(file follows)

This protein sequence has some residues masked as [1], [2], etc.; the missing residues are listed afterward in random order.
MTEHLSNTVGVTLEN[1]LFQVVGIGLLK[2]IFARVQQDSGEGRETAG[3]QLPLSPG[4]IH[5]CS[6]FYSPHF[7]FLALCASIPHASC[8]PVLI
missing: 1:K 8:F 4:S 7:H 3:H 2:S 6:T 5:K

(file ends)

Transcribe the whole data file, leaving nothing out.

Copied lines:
This protein sequence has some residues masked as [1], [2], etc.; the missing residues are listed afterward in random order.
MTEHLSNTVGVTLEN[1]LFQVVGIGLLK[2]IFARVQQDSGEGRETAG[3]QLPLSPG[4]IH[5]CS[6]FYSPHF[7]FLALCASIPHASC[8]PVLI
missing: 1:K 8:F 4:S 7:H 3:H 2:S 6:T 5:K